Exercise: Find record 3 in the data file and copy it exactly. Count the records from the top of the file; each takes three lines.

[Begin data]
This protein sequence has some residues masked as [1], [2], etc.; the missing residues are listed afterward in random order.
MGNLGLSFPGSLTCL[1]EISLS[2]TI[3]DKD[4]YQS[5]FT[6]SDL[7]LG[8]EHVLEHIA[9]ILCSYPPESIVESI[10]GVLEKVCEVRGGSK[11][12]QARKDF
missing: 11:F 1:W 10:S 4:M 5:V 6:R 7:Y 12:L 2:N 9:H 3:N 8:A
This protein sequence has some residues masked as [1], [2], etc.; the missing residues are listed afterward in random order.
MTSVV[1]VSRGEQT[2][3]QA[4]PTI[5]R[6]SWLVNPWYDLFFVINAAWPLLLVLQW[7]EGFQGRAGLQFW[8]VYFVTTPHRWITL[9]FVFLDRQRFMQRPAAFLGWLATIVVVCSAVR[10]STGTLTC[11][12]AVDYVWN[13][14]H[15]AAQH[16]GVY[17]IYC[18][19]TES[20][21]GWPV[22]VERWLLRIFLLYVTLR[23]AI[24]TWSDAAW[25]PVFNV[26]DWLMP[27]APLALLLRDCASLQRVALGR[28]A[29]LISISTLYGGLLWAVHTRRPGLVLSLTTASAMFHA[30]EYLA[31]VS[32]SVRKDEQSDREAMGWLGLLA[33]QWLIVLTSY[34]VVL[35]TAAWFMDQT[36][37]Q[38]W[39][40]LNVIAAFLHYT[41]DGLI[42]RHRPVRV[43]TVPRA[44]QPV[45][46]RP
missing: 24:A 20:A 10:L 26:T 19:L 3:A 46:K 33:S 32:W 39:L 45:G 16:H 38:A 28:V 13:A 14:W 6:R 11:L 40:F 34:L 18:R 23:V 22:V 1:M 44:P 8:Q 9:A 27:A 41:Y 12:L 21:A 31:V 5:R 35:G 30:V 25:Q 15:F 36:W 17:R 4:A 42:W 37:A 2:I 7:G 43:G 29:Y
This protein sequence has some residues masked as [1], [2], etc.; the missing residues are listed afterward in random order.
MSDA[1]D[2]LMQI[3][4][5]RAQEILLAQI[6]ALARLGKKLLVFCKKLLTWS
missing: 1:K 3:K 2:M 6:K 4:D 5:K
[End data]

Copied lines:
This protein sequence has some residues masked as [1], [2], etc.; the missing residues are listed afterward in random order.
MSDA[1]D[2]LMQI[3][4][5]RAQEILLAQI[6]ALARLGKKLLVFCKKLLTWS
missing: 1:K 3:K 2:M 6:K 4:D 5:K